Not everyone agrees, though. I’m preparing my first lesson on The Divine Comedy for the world-lit class I’m teaching to home-schoolers. Just after finishing Plutarch’s account, I opened up Inferno to a random page, and my eyes fell immediately on a passage reminding me that Dante placed Brutus and co-conspirator Cassius in the lowest circle of Hell: the place devoted to sinners who broke faith and betrayed others.

As good as Plutarch’s story of Brutus is, I find my mind wandering as I read the next life in the book, that of Achaian League champion Aratus. Why do I care about finishing this book? I asked myself. In one nostalgic fit of wool-gathering, I held my place with my finger and turned the pages back to the first few biographies, just to see what notes I had written in the margins nine years ago. There I found exactly the kind of story that led me to read all of Plutarch: the account of Croesus and Solon. I first learned of King Croesus of Lydia in Herodotus’ wonderful Histories. But I’ve seen his name invoked many times since, especially in novels. I think he must have been much more commonly known in the past; I’m sure one of the Austen girls describes some local gentleman as “rich as Croesus.” Croesus was rich indeed and proud of his riches. When meeting Solon the lawgiver, he took offense that the philosophical Solon refused to praise him on account of his amassed wealth. Did this petty man not know greatness when he sees it?

But, as Plutarch points out, all the king’s riches did nothing to stop Cyrus’s Persian tide from rolling westward. As Cyrus prepares to kill Croesus, the captive king shouts out Solon’s name three times. Curious, Cyrus halts the proceedings and asks who or what this Solon might be. Croesus identifies him as a teacher who once tried to warn him not to take pride in uncertainties nor to think himself happy until he came to the end of his life. Wondering at such great wisdom made manifest before his eyes, Cyrus releases his captive and showers him with honors the rest of his life. Thus, concludes Plutarch, “Solon had the glory, by the same saying, to save one king and instruct another.”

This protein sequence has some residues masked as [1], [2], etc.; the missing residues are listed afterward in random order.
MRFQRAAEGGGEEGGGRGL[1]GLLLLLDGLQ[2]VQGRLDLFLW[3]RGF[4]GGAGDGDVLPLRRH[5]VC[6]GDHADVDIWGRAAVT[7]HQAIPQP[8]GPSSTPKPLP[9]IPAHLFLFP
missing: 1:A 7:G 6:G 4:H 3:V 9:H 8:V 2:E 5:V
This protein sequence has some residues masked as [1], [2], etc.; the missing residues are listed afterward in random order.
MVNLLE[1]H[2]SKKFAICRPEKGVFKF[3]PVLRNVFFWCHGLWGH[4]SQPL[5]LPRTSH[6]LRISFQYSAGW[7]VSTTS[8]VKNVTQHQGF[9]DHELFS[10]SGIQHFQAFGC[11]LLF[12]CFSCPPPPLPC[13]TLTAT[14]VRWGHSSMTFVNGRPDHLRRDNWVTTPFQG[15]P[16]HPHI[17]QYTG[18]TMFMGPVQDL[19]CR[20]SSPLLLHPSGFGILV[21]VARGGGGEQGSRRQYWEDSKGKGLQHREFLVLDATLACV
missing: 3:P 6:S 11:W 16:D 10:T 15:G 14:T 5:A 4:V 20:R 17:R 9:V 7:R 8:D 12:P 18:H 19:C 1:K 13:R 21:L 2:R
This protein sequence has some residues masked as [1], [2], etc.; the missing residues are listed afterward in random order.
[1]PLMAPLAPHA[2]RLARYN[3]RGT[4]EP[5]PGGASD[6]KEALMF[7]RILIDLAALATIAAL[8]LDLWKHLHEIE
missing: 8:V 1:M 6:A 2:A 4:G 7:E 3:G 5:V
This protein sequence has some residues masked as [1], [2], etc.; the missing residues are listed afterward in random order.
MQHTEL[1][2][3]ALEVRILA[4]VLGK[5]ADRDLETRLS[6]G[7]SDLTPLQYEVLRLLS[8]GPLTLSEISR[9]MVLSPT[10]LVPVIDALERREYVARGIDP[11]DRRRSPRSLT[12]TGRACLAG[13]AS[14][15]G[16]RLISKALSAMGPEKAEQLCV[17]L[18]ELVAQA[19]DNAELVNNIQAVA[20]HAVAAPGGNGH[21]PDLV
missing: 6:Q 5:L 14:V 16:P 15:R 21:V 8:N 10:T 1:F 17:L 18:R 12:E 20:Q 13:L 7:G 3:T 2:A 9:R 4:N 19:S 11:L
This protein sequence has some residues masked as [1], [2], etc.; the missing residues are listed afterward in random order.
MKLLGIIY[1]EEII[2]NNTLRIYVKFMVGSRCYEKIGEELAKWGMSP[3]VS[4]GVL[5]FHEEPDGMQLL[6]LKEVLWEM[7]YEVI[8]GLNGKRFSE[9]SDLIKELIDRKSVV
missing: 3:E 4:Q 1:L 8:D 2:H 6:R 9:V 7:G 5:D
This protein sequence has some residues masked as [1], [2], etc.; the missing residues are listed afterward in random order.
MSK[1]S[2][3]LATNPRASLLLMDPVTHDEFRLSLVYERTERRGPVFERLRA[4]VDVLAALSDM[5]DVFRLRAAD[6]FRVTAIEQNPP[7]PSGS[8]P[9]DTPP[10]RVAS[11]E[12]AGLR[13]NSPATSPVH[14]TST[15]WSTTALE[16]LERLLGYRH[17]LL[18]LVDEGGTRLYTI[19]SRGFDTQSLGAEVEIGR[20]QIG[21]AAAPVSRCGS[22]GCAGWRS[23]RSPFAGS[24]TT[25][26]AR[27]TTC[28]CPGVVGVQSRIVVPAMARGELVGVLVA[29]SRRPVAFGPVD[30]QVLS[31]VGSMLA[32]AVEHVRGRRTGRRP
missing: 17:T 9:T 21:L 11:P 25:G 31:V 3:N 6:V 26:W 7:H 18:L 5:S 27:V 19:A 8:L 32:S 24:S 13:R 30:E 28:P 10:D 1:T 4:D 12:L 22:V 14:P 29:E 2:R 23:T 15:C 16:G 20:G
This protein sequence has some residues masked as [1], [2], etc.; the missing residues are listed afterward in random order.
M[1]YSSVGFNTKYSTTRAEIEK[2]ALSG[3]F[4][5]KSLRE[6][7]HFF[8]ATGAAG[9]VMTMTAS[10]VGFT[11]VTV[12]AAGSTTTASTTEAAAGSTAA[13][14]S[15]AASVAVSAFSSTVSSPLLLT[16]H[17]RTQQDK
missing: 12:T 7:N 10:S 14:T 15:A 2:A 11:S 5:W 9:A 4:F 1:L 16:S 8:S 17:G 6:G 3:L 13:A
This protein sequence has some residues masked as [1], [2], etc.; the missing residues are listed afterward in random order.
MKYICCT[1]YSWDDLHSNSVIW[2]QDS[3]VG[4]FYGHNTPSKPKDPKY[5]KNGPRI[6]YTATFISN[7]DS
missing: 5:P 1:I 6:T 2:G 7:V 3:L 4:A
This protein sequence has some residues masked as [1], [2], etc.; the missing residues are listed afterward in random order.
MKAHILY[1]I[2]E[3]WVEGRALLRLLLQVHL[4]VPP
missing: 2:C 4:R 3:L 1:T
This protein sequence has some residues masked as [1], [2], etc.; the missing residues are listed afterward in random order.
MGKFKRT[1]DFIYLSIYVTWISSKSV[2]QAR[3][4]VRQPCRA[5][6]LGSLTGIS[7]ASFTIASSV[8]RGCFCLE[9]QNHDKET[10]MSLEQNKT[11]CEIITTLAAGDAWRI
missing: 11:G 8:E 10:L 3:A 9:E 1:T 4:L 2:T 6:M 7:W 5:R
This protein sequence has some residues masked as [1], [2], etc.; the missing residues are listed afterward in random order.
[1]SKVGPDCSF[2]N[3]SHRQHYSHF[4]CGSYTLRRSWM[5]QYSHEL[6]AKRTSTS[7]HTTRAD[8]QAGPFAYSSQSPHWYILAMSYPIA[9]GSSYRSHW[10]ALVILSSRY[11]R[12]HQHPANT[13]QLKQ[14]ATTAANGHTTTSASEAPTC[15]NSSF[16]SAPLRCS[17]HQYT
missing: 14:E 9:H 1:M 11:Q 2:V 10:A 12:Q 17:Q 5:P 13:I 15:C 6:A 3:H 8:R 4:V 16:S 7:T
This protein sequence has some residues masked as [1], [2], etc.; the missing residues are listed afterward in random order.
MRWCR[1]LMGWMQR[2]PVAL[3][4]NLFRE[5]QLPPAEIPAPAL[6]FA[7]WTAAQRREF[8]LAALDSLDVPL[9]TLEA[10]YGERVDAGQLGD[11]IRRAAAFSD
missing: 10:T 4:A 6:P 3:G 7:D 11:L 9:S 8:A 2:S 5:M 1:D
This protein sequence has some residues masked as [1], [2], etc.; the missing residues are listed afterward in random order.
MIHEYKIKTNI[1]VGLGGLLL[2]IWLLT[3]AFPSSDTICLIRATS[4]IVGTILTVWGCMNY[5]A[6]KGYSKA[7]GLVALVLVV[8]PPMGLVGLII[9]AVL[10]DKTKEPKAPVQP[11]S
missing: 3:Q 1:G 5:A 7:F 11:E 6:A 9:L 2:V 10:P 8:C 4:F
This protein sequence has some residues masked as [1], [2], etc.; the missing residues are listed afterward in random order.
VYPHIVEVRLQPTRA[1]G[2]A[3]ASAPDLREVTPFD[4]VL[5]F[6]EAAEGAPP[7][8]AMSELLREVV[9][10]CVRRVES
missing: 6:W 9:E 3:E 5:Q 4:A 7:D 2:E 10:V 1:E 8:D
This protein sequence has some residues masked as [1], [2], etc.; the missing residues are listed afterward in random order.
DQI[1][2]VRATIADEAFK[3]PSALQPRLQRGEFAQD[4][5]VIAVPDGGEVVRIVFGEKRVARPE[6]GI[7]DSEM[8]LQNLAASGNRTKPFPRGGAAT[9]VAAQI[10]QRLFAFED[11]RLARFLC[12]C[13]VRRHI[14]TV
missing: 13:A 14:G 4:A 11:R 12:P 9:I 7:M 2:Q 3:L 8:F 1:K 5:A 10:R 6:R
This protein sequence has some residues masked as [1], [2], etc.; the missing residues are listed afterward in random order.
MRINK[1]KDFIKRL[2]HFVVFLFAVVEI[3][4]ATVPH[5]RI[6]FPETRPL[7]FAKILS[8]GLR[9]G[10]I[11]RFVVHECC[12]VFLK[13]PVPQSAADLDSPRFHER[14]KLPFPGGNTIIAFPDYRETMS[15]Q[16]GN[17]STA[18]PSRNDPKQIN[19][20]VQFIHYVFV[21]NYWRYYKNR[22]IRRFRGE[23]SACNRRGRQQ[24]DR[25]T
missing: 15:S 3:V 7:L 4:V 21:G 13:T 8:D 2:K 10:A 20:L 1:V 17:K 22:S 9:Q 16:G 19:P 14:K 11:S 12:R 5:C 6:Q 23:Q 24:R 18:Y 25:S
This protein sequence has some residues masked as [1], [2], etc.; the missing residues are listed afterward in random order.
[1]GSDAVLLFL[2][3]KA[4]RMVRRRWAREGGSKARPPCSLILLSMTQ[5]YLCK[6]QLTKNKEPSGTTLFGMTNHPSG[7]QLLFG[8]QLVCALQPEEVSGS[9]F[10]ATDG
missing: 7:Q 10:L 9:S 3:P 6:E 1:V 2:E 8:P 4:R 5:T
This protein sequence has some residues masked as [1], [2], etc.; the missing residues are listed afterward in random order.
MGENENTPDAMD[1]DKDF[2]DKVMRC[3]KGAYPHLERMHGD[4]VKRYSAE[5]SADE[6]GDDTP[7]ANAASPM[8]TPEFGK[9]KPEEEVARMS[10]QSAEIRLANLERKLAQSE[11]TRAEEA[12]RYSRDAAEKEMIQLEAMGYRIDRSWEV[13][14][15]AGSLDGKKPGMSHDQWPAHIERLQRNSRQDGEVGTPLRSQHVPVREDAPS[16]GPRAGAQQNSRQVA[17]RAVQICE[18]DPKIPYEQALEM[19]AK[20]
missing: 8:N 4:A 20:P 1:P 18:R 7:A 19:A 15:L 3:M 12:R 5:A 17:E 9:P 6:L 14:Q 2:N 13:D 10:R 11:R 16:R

Monday, September 5, 2016


For a couple of years, I called myself “semiretired.” I had retirement income coming from one state university and a three-day-a-week adjunct instructor position at another. Now I’m working even less, and some musicians (including, I would hope, those who took my first-semester theory course) as well as some cruciverbalists will get the joke when I say that I’m now “demisemiretired.” I hope I may never have to call myself “hemidemisemiretired.” At some point I want to be rocking-chair-and-vacationing-whenever-I-want retired.

Among my demisemiretirement activities, I have the wonderful privilege of teaching a World Literature class at a local home-school co-op. The kids are smart and willing to talk and, truth be told, make the class more fun for me than one in which I teach what a hemidemisemiquaver is. A few days ago, in preparation for the class’s assignment next week, I read two short stories with some interesting parallels: Tolstoy’s “Where Love Is, God Is” and Hesse’s “Augustus.”

Tolstoy’s story essentially shows an old man living out Jesus’ statement that those who have served the least of his brethren have served Him. It all seems a rather straightforward, simple, pious tale of a man who consciously decides to obey Jesus’ words. And yet when I think of what it would mean to live this way every second instead of just looking back at some scattered shining incidents, the story becomes radical and extremely convicting.

Hesse called his story of Augustus a fairy tale, and indeed it does involve a couple of magic wishes. But Augustus lives a life with all the twentieth-century angst, dissociation, and unsatisfying immorality of a Jay Gatsby or a Rabbit Angstrom or a Sebastian Flyte. Hardly the stuff of Cinderella and Prince Charming. The problem is that Augustus’s mother, given one wish, wished that everyone would love him. The troubles he then develops in living a life with no checks brings into question the meaning of the “love” everyone shows him.

I think I did a good job pairing these two stories for my class. As different as they are, they share much on common. Each story finds its main character losing everyone in his family, making the lessons of love all the more powerful. Both stories have winter scenes, which to my mind help bring out the spiritual dimensions of crises. Winter scenes sure work for Dickens. And both stories involve apparitions and help from beyond the grave, another characteristic they have in common with Dickens’s most famous winter story. My wife and my children are all alive, it’s hot outside, and I haven’t seen any ghosts lately (that I know of). Can I apply these lessons of love today without having to experience the deprivation my fictional friends did? In other words, can I honour Christmas in my heart and keep it all the year?